Black Students with Disabilities to Benefit from New STEM Career Program



By Linsey Maughan
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Illinois Institute of Technology Associate Professors of Psychology Eun-Jeong Lee and Nicole Ditchman are collaborating to develop a new 10-week online educational curriculum for Black students with disabilities, which is aimed at helping them advance in careers in STEM fields. Lee and Ditchman’s project launched in September 2021 with the receipt of a $600,000, three-year award from the National Institute of Disability, Independent Living, and Rehabilitation Research (NIDILRR), and the researchers are now focused on the first organizational phase of the project.

The intervention program, called Tech-Jobs, is based in part on social cognitive career theory (SCCT), a theory that explores aspects of career development. The program also draws upon educational products that Lee and Ditchman have adapted from previous research. The virtual program will include video, online resources, and e-mentoring for students. Once the curriculum is finalized, it will be disseminated for use by employers, schools, and agencies. Fong Chan, an emeritus professor of rehabilitation psychology at University of Wisconsin-Madison, is serving as a content and methodology expert on the project. Illinois Tech Trustees Sherrie Littlejohn (M.S. CS ’82) and Illinois Tech African-American Alumni Association Chair Lester McCarroll Jr. (EE ’83) will also be involved as motivational speakers. In addition, Systems and Programming Resources (SPR), a technology modernization firm in Chicago, and the Illinois Tech Center for Learning Innovation will be involved as technology-related workplaces for virtual field trips. The Illinois Tech chapters of the National Society of Black Engineers and Black Student Union are also committed to support this project.

“We wanted to do something focused on promoting career development of Black college students with disabilities because we know that they may not have much opportunity to engage in internships or job interview opportunities,” says Lee, the project’s principal investigator. “This is responding to COVID-19 and the Black Lives Matter movement, and because a lot of tech companies like Google and Apple want to increase diversity in the workforce. Illinois Tech is a natural place to support Black college students with disabilities within STEM. We want to develop an intervention for Black and ethnic minority students to improve academic self-efficacy, career self-efficacy, and outcome expectancy and help  crystalize STEM interest and success in finding and retaining entry-level professional tech jobs.”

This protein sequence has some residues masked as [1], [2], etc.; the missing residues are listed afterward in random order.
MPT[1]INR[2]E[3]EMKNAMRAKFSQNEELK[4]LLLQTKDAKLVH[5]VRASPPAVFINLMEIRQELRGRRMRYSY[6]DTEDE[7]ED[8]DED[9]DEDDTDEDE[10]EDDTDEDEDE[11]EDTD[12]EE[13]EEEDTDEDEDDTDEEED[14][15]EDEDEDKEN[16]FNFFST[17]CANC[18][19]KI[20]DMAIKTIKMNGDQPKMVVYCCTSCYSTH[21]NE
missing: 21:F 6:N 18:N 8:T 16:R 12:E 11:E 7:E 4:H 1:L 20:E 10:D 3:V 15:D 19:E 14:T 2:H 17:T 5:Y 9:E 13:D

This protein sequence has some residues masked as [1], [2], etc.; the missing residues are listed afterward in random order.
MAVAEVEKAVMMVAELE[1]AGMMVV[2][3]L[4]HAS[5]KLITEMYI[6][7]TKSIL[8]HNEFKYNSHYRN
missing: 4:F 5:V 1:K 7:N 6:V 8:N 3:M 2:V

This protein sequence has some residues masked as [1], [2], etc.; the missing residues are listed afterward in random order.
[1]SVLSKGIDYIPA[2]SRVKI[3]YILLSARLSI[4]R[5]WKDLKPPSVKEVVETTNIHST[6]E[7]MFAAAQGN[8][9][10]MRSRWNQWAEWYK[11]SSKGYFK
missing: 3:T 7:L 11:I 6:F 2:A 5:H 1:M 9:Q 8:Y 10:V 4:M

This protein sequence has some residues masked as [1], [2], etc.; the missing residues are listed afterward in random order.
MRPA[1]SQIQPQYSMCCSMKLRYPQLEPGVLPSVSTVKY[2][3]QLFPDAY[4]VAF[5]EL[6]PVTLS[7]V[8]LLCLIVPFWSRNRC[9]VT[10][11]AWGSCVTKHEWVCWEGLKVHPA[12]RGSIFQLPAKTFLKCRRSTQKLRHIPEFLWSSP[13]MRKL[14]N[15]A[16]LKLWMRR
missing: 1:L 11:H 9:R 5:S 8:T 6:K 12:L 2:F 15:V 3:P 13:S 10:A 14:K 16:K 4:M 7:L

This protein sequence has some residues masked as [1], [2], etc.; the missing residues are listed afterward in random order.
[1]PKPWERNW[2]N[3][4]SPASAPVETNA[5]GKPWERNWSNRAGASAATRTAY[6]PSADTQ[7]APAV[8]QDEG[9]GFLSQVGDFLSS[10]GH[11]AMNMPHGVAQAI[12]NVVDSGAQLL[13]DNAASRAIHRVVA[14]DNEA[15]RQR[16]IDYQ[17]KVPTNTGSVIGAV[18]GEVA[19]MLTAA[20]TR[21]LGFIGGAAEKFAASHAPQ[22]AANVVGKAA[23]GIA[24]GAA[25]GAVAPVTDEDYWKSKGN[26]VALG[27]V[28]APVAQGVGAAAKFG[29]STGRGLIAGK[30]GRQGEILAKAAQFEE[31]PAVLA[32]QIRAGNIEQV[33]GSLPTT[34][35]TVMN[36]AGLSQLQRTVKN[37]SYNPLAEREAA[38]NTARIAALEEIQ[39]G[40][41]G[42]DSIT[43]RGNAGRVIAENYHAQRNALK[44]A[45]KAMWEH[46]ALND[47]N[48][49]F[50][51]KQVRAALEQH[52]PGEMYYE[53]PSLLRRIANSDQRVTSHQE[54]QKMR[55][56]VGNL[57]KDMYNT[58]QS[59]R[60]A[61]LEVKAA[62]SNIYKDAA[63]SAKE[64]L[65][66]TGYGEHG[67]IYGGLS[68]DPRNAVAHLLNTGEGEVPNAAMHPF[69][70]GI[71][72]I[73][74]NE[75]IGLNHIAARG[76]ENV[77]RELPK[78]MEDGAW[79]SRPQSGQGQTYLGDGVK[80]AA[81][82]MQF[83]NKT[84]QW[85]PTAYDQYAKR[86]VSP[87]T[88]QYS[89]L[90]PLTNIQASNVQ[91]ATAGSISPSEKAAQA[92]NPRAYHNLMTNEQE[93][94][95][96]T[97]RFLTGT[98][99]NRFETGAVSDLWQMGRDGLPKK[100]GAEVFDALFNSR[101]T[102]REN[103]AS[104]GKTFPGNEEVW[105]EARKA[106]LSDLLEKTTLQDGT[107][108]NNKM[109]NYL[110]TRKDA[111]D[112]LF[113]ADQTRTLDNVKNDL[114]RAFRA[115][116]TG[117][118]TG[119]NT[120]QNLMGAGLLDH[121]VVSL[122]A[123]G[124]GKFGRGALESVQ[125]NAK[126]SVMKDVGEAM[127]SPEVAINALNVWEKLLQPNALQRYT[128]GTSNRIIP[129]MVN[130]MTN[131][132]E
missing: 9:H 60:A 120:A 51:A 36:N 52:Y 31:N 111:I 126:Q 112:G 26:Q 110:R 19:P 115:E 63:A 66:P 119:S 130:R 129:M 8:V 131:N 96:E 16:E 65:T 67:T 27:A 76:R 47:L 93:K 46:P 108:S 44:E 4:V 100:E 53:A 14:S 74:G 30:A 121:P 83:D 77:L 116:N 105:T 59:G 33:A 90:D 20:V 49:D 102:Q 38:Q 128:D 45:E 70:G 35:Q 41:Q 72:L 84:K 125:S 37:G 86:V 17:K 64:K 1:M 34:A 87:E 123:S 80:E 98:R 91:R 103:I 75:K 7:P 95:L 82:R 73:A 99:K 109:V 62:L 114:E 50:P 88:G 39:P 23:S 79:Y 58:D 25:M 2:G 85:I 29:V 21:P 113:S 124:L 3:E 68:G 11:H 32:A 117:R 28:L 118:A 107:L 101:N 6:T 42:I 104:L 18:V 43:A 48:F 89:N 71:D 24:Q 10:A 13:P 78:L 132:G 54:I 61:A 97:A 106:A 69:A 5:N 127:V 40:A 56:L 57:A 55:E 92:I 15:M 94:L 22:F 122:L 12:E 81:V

For this project, “disability” is broadly defined. Lee and Ditchman say college students with physical, learning, mental health, and developmental disabilities can benefit from participating. One barrier to providing help to these students is their tendency not to disclose disabilities, Lee says.

 “We’re hoping this type of intervention is more accessible to students who don’t necessarily disclose their disabilities,” she says.

The researchers are now focused on making connections with tech companies that might like to collaborate on the program, and they are also establishing a community advisory team that can help them develop the 10-week curriculum and provide feedback over the duration of the three-year project. In addition, they are collaborating with the Illinois’s Division of Rehabilitation Services, which is helping them develop training materials for rehabilitation counselors who will work with the students, as well as City Colleges of Chicago’s disability resource centers, which are helping them recruit student participants for the pilot program. The pilot, expected to launch in the summer or fall 2022, will provide Lee and Ditchman with an opportunity to gather feedback from students participating in the trial run.

“We know that Black and other minority students with disabilities are less likely to finish their degree,” Ditchman says. “We want to promote the retention of students and the connection of their education to career paths in STEM. We’re trying to look at how can we build an intervention program that will enhance outcomes for that population. We know that a college education is the best way to get a path into middle-class earning potential, especially for young people interested in technology jobs with high earning potential. Our project is broader than just Illinois Tech, but one of our target populations is students at Illinois Tech who meet the criteria for project inclusion.”

When the pilot is complete, Lee and Ditchman will use data and feedback collected from the participating students to refine a manual for the 10-week program. Then they will recruit another group of 15 students for a randomized controlled trial. An additional 15 students will be recruited to be waitlisted while the first group completes one semester, including pre- and post-assessments. The waitlisted group will then become the intervention group.

“That two-cycle group is going to add up to our sample size,” says Lee. “We will spend the final year analyzing data, prepping a final report, and planning to develop a manual and training module for service providers.”

Research reported in this article was supported by funding from the National Institute of Disability, Independent Living, and Rehabilitation Research under award number 90IFDV0026.

Photo: [From left] Associate Professor of Psychology Nicole Ditchman and Associate Professor of Eun-Jeong Lee (photo from March 12,2020)